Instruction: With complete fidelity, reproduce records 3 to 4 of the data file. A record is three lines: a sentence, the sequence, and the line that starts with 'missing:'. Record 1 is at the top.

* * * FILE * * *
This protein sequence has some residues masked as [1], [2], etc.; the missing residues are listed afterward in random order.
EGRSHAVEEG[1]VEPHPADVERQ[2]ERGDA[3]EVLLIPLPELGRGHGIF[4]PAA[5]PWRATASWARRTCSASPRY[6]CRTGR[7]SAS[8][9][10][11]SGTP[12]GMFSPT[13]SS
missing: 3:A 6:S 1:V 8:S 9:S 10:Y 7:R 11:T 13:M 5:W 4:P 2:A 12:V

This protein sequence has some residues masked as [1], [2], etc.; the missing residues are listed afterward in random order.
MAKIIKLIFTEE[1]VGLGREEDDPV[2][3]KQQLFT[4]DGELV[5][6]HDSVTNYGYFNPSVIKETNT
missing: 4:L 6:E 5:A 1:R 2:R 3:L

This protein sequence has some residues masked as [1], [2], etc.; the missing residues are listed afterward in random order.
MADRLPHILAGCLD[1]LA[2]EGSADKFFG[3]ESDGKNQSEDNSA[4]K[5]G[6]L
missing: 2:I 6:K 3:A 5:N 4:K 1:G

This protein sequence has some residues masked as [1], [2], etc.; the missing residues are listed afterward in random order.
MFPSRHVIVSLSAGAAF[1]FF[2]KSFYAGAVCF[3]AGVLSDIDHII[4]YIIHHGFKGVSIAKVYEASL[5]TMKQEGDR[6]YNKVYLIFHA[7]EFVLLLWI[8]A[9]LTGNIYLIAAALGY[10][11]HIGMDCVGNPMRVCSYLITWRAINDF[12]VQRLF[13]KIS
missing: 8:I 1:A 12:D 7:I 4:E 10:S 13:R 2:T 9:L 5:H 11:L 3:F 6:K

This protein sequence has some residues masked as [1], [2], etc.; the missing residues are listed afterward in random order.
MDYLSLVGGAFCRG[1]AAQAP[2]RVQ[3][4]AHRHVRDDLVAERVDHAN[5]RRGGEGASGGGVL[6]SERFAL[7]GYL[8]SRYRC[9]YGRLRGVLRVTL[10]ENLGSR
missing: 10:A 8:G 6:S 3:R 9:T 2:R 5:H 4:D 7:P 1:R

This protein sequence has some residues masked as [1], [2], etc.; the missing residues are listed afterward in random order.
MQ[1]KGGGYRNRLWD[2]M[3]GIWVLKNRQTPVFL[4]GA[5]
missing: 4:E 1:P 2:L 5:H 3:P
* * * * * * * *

This protein sequence has some residues masked as [1], [2], etc.; the missing residues are listed afterward in random order.
MADRLPHILAGCLD[1]LA[2]EGSADKFFG[3]ESDGKNQSEDNSA[4]K[5]G[6]L
missing: 2:I 6:K 3:A 5:N 4:K 1:G

This protein sequence has some residues masked as [1], [2], etc.; the missing residues are listed afterward in random order.
MFPSRHVIVSLSAGAAF[1]FF[2]KSFYAGAVCF[3]AGVLSDIDHII[4]YIIHHGFKGVSIAKVYEASL[5]TMKQEGDR[6]YNKVYLIFHA[7]EFVLLLWI[8]A[9]LTGNIYLIAAALGY[10][11]HIGMDCVGNPMRVCSYLITWRAINDF[12]VQRLF[13]KIS
missing: 8:I 1:A 12:D 7:I 4:E 10:S 13:R 2:T 9:L 5:H 11:L 3:F 6:K